By MERLYNE JEAN-LOUIS, ESQ.
On September 8, 2017, international superstar Rihanna debuted her makeup line, Fenty Beauty by Rihanna. With the recent release of Fenty Beauty’s holiday collection, I (a makeup novice) could no longer stay put and went shopping!
While examining the impressive Fenty Beauty display at Sephora (see picture above), I could not escape the fact that I was a trademark lawyer. Rihanna provided me with the perfect opportunity to discuss trademark’s intent-to-use basis.
What's an intent-to-use basis?
When one files a trademark application, the applicant must choose a basis for the goods/services identified in the application:
Use in commerce. Under this basis, the applicant asserts that they are actually using the mark in commerce in connection with the identified goods/services. In other words, at the time they submit their application, the applicant is currently selling whatever good or service with the mark (ex. Apple in connection with cell phones).
Intent-to-use. Under this basis, the applicant asserts that in the future, they intend to use the mark in connection with the identified good/services. They are not submitting the application, for example, to spite a competitor.
Why would an applicant use the intent-to-use basis?
One major reason would be to protect business interests. Many celebrities do so prior to the launch of goods or services bearing their names. Because celebrities are well known, if they were to actually use goods and services before filing a trademark application, others may try to submit a trademark application bearing their name (caveat: the right of publicity, which is associated with an actual person, would probably deter others from doing so).
Companies also file under this basis. For example, Facebook has filed many of its trademark application under the intent-to-use basis. However, the right of publicity wouldn’t work for a company like Facebook. In essence, if an applicant has a good or service that they believe will become widely used, they should consider submitting a trademark application under the intent-to-use basis.
Can an applicant use the registered trademark symbol (®) if they file an application under the intent-to-use basis?
No. Only trademarks/service marks that have been officially registered can use that symbol.
Can I submit an application under the intent-to-use basis and reserve it forever?
No. From the time the USPTO approves a notice of allowance (in lieu of registration), an applicant has six months to submit something called a statement of use. If an applicant cannot file the statement within that six-month period, they can file for a six-month extension.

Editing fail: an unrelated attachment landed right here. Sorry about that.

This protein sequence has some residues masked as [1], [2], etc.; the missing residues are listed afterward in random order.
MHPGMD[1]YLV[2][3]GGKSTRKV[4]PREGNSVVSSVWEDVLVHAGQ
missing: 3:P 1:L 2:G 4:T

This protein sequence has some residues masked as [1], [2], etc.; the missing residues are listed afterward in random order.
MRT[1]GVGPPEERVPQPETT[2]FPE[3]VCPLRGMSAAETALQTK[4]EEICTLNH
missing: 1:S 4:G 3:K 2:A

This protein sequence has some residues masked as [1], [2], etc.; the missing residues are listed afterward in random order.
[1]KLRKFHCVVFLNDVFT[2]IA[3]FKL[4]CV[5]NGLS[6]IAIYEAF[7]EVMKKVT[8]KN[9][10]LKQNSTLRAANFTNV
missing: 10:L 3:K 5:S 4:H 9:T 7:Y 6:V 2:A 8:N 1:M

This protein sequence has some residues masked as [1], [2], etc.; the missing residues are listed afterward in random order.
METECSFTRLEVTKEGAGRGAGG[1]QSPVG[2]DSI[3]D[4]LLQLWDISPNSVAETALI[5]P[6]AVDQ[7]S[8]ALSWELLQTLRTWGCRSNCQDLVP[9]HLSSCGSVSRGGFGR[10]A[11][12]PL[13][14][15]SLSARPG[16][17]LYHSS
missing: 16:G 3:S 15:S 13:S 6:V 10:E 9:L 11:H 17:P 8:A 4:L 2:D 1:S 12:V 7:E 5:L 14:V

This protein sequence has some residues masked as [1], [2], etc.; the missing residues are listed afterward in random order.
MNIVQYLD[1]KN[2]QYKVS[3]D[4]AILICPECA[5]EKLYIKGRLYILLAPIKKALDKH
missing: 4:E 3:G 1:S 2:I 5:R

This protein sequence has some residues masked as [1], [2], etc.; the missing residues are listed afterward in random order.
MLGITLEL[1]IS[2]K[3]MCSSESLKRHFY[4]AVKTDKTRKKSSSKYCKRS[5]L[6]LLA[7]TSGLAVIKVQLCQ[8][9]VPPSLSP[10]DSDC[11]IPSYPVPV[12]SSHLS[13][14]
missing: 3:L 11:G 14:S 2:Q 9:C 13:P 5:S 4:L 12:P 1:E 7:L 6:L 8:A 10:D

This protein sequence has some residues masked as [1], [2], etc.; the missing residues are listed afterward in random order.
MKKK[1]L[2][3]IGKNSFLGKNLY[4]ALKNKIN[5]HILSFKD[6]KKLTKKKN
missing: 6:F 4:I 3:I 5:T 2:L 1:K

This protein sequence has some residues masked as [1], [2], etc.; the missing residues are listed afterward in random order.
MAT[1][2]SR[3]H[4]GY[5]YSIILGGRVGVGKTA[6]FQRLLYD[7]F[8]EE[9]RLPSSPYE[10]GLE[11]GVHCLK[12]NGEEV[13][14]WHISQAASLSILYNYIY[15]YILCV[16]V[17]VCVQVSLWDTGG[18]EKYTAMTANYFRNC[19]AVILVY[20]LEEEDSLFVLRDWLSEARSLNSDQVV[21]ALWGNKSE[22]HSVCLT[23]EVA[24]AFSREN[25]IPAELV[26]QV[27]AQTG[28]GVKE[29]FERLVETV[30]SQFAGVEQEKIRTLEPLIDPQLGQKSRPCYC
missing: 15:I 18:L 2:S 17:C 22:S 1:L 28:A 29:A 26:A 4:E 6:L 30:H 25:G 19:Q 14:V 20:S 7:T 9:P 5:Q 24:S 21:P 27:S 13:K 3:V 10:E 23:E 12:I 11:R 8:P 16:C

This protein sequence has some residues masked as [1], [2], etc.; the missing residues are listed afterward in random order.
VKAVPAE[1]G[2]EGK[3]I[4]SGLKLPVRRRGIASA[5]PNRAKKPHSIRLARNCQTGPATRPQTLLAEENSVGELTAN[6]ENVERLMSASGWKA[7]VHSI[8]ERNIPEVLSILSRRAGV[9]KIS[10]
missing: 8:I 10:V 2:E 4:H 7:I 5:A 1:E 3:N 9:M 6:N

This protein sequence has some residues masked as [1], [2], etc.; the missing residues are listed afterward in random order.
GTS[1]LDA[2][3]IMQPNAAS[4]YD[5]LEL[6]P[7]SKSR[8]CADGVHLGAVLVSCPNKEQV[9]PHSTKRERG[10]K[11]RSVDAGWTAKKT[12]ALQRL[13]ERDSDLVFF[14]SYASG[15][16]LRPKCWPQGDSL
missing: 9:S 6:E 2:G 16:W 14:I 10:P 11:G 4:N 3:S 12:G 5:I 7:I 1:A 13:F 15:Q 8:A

Thank you for the trademark lesson. But, what does all of this have to with Fenty Beauty by Rihanna?
My pleasure! Fenty Beauty's display at Sephora and the item I purchased (the Match Stix Trio) did not contain the registered trademark symbol. That prompted me to research Fenty Beauty’s trademark history.
Rihanna’s company filed a trademark application under the intent-to-use basis for the marks “Fenty Beauty by Rihanna” and “Fenty Beauty” in connection with makeup on March 14, 2016 and December 19, 2016, respectively. While the latter has had some issues during the application process, the former was granted a notice of allowance on November 29, 2016. Thus, Rihanna would have had until May 29, 2017 to file a statement of use.
However, Rihanna filed a request for a six-month extension, which was approved. Thus, Rihanna now has until November 29, 2017 to submit the statement of use. Since Rihanna started using the mark “Fenty Beauty by Rihanna” in connection with makeup on September 8, 2017, she should submit the statement as soon as possible to continue with the trademark process.
For more information about trademarks, read these blog posts about the Kardashian/Blac Chyna trademark battle and trademarking viral phrases. For more information about the right of publicity, read this blog post about Youtubers or contact us here.
Update February 7, 2018:
On November 29, 2017, a statement of use was submitted for Fenty Beauty in connection with makeup. On February 6, 2018, Fenty Beauty was granted a trademark registration in connection with makeup.